WILLIAMS et al. v. PARK WALK APARTMENTS, L.P. et al.
Marion and Jimmy Williams appeal from the grant of summary judgment to Park Walk Apartments, L.P. d/b/a Park Walk Apartments in this premises liability case. For the reasons set forth below, we affirm.
Our review of the trial court's grant of summary judgment is de novo.1 To prevail at summary judgment, the moving party must demonstrate that there is no genuine issue of material fact and that the undisputed facts, viewed in the light most favorable to the nonmoving party, warrant judgment as a matter of law.2 In premises liability cases, the routine issues, i.e., the negligence of the defendant and the plaintiff, and the plaintiff's lack of ordinary care for her personal safety, are generally not susceptible of summary adjudication, and summary judgment is granted only when the evidence is plain, palpable, and undisputed.3
Robinson v. Kroger Co. sets out the elements of a trip and fall case. In order to recover, the plaintiff must prove that (1) the premises owner had actual or constructive knowledge of the hazard; and (2) the plaintiff lacked knowledge of the hazard, despite her exercise of ordinary care, due to actions or conditions within the owner's control. However, the plaintiff's evidentiary burden concerning the second prong is not shouldered until the owner establishes that the plaintiff was negligent, that is, she intentionally and unreasonably exposed herself to a hazard of which she knew or, in the exercise of ordinary care, should have known existed.4
Having set forth the guidelines, we turn to the salient facts. Viewed most favorably to the plaintiffs, the evidence shows that at 6:30 a.m. on December 15, 1997, Marion Williams exited her apartment and began walking on the sidewalk to the parking lot. Williams deposed that it was very dark outside, and the lighting was dim. She also testified that it had been sleeting that morning, and the ground and sidewalk were icy. As she left the sidewalk to walk across the grass toward her car, Williams stepped on a sprinkler head. Her left foot slipped into a hole adjacent to the sprinkler, and her right leg went straight up. Williams suffered severe injuries to her ankle, requiring two surgeries.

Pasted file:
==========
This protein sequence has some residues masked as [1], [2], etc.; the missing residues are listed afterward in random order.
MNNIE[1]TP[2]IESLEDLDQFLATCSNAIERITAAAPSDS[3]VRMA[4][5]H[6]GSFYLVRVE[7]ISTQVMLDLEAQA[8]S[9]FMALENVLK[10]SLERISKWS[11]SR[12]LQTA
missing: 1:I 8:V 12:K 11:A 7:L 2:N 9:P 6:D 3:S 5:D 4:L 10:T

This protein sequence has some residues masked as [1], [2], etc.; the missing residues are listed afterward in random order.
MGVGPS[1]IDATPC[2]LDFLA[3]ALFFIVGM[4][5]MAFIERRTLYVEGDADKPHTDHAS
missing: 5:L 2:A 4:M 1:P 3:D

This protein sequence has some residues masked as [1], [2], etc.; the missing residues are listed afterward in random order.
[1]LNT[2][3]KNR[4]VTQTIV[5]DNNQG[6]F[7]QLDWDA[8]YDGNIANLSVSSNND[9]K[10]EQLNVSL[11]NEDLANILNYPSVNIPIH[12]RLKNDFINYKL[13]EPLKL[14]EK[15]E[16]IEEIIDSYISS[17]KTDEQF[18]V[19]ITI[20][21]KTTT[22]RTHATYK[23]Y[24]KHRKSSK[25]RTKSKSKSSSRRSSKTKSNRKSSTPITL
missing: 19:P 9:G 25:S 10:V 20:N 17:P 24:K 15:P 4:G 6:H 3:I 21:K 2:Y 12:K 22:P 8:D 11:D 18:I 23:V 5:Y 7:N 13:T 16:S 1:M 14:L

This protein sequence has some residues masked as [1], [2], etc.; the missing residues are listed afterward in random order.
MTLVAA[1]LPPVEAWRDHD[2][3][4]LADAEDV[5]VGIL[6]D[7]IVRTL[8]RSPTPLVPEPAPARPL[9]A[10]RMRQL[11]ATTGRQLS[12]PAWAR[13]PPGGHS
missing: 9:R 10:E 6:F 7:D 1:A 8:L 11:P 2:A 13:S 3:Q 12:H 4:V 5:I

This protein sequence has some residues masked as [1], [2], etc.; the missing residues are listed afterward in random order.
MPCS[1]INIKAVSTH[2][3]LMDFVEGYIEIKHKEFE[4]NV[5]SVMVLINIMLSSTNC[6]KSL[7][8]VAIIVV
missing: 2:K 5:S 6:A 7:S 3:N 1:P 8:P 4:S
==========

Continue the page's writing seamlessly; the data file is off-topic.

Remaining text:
Williams described the hole in the ground as “pretty deep,” deep enough for her size ten-and-a-half shoe to fit in. Moreover, Williams testified that a maintenance worker informed her that he was aware of the hole prior to this incident. Additionally, Williams deposed that although she was aware that the lawn was peppered with sprinklers, this was the first time she had ever attempted to cut across the grass, and that she did not see the sprinkler head in question because it was too dark. She also testified that she was proceeding carefully due to the weather conditions and that the landlord had not salted the sidewalk, “something that they usually do.” However, Williams also admitted that she detoured from the sidewalk in order to reach her car as quickly as possible.
Q. So the morning of the accident you didn't use the sidewalk because you wanted to use the shortcut instead to get to your car?
A. Yeah. If I had had any idea that hole was there, I would have definitely used the sidewalk.
In her affidavit, Williams claims that she elected to step off the sidewalk because it was icy. However, the affidavit contradicts her previous deposition testimony without offering any explanation for the contradiction. Accordingly, Williams's self-contradictory testimony must be construed against her, and we may not consider her testimony that the reason she chose an alternate route to access the parking lot was because the sidewalk was icy.5